Yes it is good and proper for a shop to manage expectations around a potentially complicated and expensive repair. I believe there's more than one way of doing that, given the job of replacing GPs in an OM606.

My thought about packerfan's experience is that I'd want to know my bill was going up from $500 to $2000 well before being called to pick up the vehicle. I'd want the chance to say "stop there" before taking on $1500 more in charges. It's as if the shop is giving itself license to bust off glow plugs and send the head out for repairs willy nilly.

From my own experience with OM606 glow plugs I'd venture that a experienced mechanic knows when a GP is so tight they risk breaking it off, and can stop before that happens. If I were the "shop" in this case I'd be willing to take a look at the GP situation, for a fee, and provide options and set expectations from there. If I were looking for a shop to do the job for me that's what I would want.

That's how I work when estimating repairs to the old watches I work on. I charge a fee to take them apart and have a look before providing a detailed estimate. Works pretty well. It allows me to provide a more precise idea of what the maximum charges will be or could be given different scenarios/options.

Sorry to have taken this thread a bit off the original topic.
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  #14  
Old 01-26-2017, 07:48 PM
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Quote:
Originally Posted by gmog220d View Post
Paul, you've raised a good point, and you've caused me to examine more closely what I don't like about the situation as described by packerfan. Thanks for that!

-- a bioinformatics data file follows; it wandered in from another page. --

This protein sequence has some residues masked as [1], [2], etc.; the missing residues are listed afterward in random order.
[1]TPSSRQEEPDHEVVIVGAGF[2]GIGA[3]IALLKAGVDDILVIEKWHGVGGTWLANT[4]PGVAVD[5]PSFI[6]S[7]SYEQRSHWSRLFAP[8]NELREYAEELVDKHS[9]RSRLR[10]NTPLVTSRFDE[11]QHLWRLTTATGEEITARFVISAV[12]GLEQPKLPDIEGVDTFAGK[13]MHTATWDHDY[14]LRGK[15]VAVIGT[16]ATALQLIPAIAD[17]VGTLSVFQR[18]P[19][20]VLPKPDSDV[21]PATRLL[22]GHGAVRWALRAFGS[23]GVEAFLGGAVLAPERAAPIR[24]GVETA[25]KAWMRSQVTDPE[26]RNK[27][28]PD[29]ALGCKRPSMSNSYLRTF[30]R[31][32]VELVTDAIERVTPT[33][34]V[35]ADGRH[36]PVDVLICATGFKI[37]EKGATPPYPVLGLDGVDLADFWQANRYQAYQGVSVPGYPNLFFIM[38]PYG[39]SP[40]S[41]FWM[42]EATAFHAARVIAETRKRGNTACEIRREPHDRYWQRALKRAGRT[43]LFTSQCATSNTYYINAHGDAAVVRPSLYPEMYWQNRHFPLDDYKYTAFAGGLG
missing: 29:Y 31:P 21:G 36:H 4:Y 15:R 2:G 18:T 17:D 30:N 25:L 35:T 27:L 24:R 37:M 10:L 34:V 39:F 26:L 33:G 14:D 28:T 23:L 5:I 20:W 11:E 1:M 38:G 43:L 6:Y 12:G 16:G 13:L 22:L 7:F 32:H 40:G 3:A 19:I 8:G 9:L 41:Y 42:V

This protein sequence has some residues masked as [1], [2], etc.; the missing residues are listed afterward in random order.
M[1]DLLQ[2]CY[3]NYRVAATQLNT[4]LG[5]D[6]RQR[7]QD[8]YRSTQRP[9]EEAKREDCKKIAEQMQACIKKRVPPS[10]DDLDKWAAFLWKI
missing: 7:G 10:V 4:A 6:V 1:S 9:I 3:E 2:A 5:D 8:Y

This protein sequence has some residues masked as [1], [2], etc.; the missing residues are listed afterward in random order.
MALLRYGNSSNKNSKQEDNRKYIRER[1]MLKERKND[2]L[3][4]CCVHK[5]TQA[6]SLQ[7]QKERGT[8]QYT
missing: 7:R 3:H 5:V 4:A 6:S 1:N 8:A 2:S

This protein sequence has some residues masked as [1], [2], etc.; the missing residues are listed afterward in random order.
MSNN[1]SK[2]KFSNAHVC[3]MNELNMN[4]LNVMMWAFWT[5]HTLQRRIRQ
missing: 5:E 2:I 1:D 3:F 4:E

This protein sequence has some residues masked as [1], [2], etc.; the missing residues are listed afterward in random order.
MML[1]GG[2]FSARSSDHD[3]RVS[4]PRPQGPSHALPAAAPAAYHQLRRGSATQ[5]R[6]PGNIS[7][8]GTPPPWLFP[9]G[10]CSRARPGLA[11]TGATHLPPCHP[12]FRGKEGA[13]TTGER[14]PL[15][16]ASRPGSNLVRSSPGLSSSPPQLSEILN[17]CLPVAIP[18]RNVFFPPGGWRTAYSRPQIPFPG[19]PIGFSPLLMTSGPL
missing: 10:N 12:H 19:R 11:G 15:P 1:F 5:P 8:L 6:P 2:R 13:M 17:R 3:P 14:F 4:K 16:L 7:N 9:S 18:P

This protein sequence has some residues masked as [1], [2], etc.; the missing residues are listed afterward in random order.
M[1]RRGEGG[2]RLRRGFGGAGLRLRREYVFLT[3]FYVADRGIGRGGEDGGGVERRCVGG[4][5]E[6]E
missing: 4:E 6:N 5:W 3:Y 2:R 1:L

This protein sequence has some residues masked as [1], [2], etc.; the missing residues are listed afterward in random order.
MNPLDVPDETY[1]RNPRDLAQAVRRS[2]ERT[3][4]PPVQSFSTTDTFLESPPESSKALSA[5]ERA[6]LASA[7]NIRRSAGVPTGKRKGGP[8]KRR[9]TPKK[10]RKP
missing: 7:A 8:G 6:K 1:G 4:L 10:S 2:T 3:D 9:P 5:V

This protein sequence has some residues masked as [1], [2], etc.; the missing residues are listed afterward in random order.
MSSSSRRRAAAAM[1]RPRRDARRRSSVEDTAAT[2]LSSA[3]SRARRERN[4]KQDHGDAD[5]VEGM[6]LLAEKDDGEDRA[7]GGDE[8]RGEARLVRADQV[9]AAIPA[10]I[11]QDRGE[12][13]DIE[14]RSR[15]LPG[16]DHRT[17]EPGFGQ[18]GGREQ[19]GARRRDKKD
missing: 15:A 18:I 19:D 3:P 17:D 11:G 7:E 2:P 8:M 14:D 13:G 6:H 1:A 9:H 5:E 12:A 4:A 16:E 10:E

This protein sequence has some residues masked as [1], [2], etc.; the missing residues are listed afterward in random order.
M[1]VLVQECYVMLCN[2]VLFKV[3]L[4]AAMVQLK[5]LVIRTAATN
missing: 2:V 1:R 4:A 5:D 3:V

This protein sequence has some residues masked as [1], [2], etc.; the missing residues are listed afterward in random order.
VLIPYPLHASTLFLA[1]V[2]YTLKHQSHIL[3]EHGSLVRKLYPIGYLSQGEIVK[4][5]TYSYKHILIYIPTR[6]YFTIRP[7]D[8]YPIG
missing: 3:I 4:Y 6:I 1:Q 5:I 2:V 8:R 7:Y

Yes it is good and proper for a shop to manage expectations around a potentially complicated and expensive repair. I believe there's more than one way of doing that, given the job of replacing GPs in an OM606.

My thought about packerfan's experience is that I'd want to know my bill was going up from $500 to $2000 well before being called to pick up the vehicle. I'd want the chance to say "stop there" before taking on $1500 more in charges. It's as if the shop is giving itself license to bust off glow plugs and send the head out for repairs willy nilly.

From my own experience with OM606 glow plugs I'd venture that a experienced mechanic knows when a GP is so tight they risk breaking it off, and can stop before that happens. If I were the "shop" in this case I'd be willing to take a look at the GP situation, for a fee, and provide options and set expectations from there. If I were looking for a shop to do the job for me that's what I would want.

That's how I work when estimating repairs to the old watches I work on. I charge a fee to take them apart and have a look before providing a detailed estimate. Works pretty well. It allows me to provide a more precise idea of what the maximum charges will be or could be given different scenarios/options.

Sorry to have taken this thread a bit off the original topic.
Yes, just a simple phone call works wonders with customers. We don't spend one dollar over an estimate without a phone call. In the case of the glowplug removal, if we find that we're going to run into a problem we make the call to discuss how they want to further approach the situation. Whether it be go for it, stop or just replace the ones that will easily come out. It's always their call. We can only throw numbers at them and advise....yes, sorry for straying off topic.